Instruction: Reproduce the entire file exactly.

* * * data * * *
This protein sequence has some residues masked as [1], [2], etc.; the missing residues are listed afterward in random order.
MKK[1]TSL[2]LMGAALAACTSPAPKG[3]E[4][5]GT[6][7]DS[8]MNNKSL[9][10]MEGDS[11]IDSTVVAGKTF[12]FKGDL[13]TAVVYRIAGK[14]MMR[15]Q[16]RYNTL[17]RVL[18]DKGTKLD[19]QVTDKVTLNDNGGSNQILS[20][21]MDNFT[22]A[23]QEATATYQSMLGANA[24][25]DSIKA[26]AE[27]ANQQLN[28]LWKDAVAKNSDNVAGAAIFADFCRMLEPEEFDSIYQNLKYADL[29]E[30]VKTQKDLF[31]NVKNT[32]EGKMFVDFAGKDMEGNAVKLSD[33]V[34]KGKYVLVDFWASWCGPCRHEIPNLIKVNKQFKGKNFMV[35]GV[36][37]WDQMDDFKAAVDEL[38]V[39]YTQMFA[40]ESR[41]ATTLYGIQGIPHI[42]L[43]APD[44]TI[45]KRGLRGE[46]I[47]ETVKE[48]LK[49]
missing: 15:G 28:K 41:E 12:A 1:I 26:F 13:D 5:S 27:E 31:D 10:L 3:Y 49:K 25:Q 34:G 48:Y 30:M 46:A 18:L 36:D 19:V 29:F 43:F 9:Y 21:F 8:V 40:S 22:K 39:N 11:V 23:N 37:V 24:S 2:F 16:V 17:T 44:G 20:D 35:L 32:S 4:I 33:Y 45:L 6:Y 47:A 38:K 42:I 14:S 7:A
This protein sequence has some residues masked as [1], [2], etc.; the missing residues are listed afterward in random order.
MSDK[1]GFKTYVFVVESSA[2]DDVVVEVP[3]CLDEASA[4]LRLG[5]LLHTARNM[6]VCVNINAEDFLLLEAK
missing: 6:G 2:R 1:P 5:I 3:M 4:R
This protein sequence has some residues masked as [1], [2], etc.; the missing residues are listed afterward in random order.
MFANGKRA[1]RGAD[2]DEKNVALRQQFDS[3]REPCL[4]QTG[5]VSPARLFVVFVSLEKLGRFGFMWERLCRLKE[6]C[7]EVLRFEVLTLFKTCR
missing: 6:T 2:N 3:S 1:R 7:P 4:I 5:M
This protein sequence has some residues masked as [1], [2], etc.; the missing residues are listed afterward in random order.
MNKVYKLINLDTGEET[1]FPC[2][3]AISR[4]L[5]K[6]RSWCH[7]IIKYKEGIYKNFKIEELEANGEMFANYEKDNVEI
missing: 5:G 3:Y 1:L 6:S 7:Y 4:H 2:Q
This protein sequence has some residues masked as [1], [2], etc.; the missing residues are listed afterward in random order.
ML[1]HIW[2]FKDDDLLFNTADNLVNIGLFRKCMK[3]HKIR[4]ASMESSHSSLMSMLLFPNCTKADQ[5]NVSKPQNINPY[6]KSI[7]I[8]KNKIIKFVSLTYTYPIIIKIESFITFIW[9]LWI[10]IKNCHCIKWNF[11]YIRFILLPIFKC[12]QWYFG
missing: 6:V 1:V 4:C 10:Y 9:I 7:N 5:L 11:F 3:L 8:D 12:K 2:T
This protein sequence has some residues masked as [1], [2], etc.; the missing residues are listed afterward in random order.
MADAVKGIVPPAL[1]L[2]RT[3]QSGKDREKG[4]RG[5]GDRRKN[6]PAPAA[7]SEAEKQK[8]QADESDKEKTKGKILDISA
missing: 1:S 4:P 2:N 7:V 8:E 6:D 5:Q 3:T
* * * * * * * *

This protein sequence has some residues masked as [1], [2], etc.; the missing residues are listed afterward in random order.
MKK[1]TSL[2]LMGAALAACTSPAPKG[3]E[4][5]GT[6][7]DS[8]MNNKSL[9][10]MEGDS[11]IDSTVVAGKTF[12]FKGDL[13]TAVVYRIAGK[14]MMR[15]Q[16]RYNTL[17]RVL[18]DKGTKLD[19]QVTDKVTLNDNGGSNQILS[20][21]MDNFT[22]A[23]QEATATYQSMLGANA[24][25]DSIKA[26]AE[27]ANQQLN[28]LWKDAVAKNSDNVAGAAIFADFCRMLEPEEFDSIYQNLKYADL[29]E[30]VKTQKDLF[31]NVKNT[32]EGKMFVDFAGKDMEGNAVKLSD[33]V[34]KGKYVLVDFWASWCGPCRHEIPNLIKVNKQFKGKNFMV[35]GV[36][37]WDQMDDFKAAVDEL[38]V[39]YTQMFA[40]ESR[41]ATTLYGIQGIPHI[42]L[43]APD[44]TI[45]KRGLRGE[46]I[47]ETVKE[48]LK[49]
missing: 15:G 28:K 41:E 12:A 1:I 26:F 13:D 5:S 27:E 31:D 10:L 3:Y 49:K 25:Q 34:G 48:Y 30:M 46:A 18:L 36:D 19:V 29:F 43:F 9:Y 21:F 8:V 40:S 22:K 39:N 11:V 23:N 37:V 24:S 2:F 16:V 17:T 44:G 20:D 35:L 32:S 4:I 33:Y 45:L 6:Y 47:A 38:K 42:I 14:S 7:A
This protein sequence has some residues masked as [1], [2], etc.; the missing residues are listed afterward in random order.
MSDK[1]GFKTYVFVVESSA[2]DDVVVEVP[3]CLDEASA[4]LRLG[5]LLHTARNM[6]VCVNINAEDFLLLEAK
missing: 6:G 2:R 1:P 5:I 3:M 4:R
This protein sequence has some residues masked as [1], [2], etc.; the missing residues are listed afterward in random order.
MFANGKRA[1]RGAD[2]DEKNVALRQQFDS[3]REPCL[4]QTG[5]VSPARLFVVFVSLEKLGRFGFMWERLCRLKE[6]C[7]EVLRFEVLTLFKTCR
missing: 6:T 2:N 3:S 1:R 7:P 4:I 5:M
This protein sequence has some residues masked as [1], [2], etc.; the missing residues are listed afterward in random order.
MNKVYKLINLDTGEET[1]FPC[2][3]AISR[4]L[5]K[6]RSWCH[7]IIKYKEGIYKNFKIEELEANGEMFANYEKDNVEI
missing: 5:G 3:Y 1:L 6:S 7:Y 4:H 2:Q
This protein sequence has some residues masked as [1], [2], etc.; the missing residues are listed afterward in random order.
ML[1]HIW[2]FKDDDLLFNTADNLVNIGLFRKCMK[3]HKIR[4]ASMESSHSSLMSMLLFPNCTKADQ[5]NVSKPQNINPY[6]KSI[7]I[8]KNKIIKFVSLTYTYPIIIKIESFITFIW[9]LWI[10]IKNCHCIKWNF[11]YIRFILLPIFKC[12]QWYFG
missing: 6:V 1:V 4:C 10:Y 9:I 7:N 5:L 11:F 3:L 8:D 12:K 2:T
This protein sequence has some residues masked as [1], [2], etc.; the missing residues are listed afterward in random order.
MADAVKGIVPPAL[1]L[2]RT[3]QSGKDREKG[4]RG[5]GDRRKN[6]PAPAA[7]SEAEKQK[8]QADESDKEKTKGKILDISA
missing: 1:S 4:P 2:N 7:V 8:E 6:D 5:Q 3:T